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Charlotte Amalie
Monday, May 20, 2024
HomeNewsArchivesArea Students Abuzz Over Upcoming District Spelling Bee

Area Students Abuzz Over Upcoming District Spelling Bee

Good Hope School sixth-grader Gershom Thompson draws his number for the St. Croix District Spelling Bee. Holding the envelope is contest coordinator Charlene Matthew.Raheem Knight’s favorite word is “schottische,” a spirited German folk dance.

Why, the seventh-grader at Elena Christian Junior High School was asked, did he particularly like that word? Was it because he likes the dance? Or the sound of the word? Or what?

“I like that it has two SCHs in it,” he said. “And the double-T in the middle.”

It takes a special kind of child to excel at spelling, and Knight was one of almost two-dozen kids from across St. Croix who gathered Wednesday afternoon with their parents and spelling coaches to prepare for next week’s St. Croix District Spelling Bee, set to begin next Friday morning at John H. Woodson Junior High School.

Students from every school on the island will be on hand, "duking" it out for the title of best speller on the island. The top finishers will travel to St. Thomas next month for the territorial spelling bee, and the champion of that has the chance to compete in the Scripps-Howard National Spelling Bee this spring in Washington, D.C.

On Wednesday the students sat at the district Curriculum Center as bee coordinator Charlene Matthew explained to them how the contest would be organized, what the rules are, and what the students can expect the moment they arrive at Woodson.

After each student introduced him or herself to the audience—something they’ll have to do next Friday at the bee—Matthew explained everything from where to go when they arrive in the morning, to how many judges and pronouncers there will be, to how to use a “grievance form.”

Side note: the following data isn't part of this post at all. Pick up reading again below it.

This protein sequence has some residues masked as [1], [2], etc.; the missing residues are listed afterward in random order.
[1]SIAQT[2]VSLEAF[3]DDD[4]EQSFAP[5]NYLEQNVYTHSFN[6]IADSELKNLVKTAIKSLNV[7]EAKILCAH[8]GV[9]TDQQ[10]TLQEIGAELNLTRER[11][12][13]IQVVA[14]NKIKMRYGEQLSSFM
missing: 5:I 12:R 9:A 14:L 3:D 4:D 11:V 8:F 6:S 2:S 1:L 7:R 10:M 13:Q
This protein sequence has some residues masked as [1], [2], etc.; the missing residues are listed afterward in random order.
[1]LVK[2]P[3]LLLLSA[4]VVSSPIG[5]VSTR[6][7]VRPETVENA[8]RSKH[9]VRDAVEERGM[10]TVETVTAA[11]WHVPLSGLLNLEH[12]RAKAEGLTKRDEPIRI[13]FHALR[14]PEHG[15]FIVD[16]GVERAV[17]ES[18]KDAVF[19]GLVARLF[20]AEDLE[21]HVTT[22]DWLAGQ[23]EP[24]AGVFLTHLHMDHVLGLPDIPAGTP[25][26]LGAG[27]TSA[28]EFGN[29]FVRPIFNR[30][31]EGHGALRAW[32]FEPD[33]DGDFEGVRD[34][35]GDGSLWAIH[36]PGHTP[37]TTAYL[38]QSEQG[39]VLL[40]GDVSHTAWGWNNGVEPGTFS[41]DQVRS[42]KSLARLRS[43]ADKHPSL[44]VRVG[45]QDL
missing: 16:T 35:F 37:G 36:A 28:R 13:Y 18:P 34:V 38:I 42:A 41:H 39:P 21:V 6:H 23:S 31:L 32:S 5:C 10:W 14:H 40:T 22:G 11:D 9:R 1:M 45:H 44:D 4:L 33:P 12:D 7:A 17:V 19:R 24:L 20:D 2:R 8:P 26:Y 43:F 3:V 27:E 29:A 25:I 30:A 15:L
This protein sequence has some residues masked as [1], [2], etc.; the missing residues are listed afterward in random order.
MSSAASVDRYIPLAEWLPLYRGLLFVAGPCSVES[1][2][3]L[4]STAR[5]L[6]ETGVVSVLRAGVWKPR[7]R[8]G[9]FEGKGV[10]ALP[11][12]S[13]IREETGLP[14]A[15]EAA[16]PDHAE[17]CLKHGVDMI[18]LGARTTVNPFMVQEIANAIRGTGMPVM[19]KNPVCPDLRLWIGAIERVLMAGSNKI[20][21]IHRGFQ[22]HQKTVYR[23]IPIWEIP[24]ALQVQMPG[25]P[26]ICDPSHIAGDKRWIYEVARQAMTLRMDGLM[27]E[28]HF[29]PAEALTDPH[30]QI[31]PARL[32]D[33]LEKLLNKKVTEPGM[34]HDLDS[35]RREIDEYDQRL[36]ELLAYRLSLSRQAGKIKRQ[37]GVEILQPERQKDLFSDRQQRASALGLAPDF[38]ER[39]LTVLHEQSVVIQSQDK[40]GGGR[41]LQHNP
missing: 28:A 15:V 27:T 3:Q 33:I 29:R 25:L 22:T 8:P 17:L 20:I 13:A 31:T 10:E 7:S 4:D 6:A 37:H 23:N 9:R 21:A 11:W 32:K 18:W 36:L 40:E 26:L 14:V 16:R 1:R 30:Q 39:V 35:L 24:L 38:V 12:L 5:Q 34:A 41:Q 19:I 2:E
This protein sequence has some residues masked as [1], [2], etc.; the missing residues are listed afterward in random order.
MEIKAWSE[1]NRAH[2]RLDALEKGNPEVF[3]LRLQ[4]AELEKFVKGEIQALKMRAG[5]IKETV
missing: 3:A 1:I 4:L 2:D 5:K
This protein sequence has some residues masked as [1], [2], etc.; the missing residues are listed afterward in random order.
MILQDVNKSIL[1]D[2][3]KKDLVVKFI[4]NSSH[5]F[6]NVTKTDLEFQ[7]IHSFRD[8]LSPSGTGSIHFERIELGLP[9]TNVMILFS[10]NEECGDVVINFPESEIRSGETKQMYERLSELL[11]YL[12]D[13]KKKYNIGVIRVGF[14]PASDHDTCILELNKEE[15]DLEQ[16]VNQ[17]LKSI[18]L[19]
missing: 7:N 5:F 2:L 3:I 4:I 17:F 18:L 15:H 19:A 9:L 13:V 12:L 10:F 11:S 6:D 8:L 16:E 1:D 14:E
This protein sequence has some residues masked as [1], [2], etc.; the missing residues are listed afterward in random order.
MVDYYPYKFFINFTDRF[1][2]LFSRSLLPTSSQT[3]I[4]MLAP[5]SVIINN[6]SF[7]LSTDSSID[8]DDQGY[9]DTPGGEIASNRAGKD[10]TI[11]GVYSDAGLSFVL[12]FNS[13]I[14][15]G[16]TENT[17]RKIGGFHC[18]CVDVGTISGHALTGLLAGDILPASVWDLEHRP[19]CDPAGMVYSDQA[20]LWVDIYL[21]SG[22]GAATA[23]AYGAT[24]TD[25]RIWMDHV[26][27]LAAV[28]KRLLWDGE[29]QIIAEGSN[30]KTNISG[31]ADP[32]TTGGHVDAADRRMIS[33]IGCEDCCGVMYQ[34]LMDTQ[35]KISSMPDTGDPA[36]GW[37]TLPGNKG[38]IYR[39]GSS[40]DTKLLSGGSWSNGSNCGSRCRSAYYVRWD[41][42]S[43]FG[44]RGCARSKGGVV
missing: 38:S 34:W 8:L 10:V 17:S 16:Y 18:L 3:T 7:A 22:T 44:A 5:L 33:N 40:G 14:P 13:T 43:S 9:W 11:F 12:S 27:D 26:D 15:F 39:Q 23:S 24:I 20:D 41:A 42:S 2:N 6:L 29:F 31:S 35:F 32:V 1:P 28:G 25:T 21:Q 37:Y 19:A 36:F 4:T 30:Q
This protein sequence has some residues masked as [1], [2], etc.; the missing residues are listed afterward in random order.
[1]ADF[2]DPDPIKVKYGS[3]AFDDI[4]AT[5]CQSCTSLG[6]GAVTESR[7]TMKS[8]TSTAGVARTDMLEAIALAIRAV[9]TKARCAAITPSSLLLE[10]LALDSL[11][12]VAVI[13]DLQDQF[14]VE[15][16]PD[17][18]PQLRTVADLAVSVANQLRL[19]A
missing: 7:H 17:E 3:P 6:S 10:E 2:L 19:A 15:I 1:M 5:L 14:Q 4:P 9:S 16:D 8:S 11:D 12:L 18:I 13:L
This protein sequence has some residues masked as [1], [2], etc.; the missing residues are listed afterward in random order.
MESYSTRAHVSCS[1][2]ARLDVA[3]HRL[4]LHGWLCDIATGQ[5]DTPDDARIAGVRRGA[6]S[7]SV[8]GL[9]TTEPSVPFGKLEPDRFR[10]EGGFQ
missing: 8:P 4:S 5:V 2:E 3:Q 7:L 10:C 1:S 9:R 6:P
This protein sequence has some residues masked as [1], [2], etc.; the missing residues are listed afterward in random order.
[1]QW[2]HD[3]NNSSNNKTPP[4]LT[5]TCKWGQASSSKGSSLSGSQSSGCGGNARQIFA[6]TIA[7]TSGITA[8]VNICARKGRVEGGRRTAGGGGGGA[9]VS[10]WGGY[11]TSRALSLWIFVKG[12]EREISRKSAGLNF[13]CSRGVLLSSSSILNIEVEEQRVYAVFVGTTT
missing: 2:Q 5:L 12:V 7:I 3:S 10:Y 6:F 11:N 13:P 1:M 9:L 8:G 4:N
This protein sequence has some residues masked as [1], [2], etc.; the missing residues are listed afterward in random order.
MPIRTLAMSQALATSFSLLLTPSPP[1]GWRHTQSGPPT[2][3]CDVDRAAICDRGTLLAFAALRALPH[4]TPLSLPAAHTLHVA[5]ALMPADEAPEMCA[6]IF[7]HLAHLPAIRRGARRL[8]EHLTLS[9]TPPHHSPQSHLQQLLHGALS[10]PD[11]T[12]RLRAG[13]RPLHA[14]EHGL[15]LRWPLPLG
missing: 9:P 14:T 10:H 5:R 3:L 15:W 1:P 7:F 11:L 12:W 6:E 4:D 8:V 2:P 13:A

The grievance form is for use when a student is eliminated for misspelling a word. The form gives the student, their coach or teacher the chance to object in the event they think the word was mispronounced or for some similar reason out of the student’s control.

When the student is given the word, he or she can ask the judge for a definition, for its origin, its part of speech, or whether the word is a homonym – all of which can provide valuable clues to a speller who’s not absolutely certain of the assigned word.

After Matthew ran through the procedures and the students watched a video that went over the rules again, it was time for the drawing. Each student in turn was called to the front, where they thrust their hands into a large manila envelope. The numbered piece of paper each withdrew provided their order at next week’s spelling bee.

Then the students were treated to refreshments, but most of them were ready to get back to studying.

Keoni Douglas, an 11-year-old from Lew Muckle Elementary School, said she was nervous about the upcoming spelling bee. She won her school’s title by correctly spelling the word “hysterical.” But when asked what her favorite word was, she came up with an answer that seemed appropriate to the upcoming event.

Her favorite word is “excitement.”

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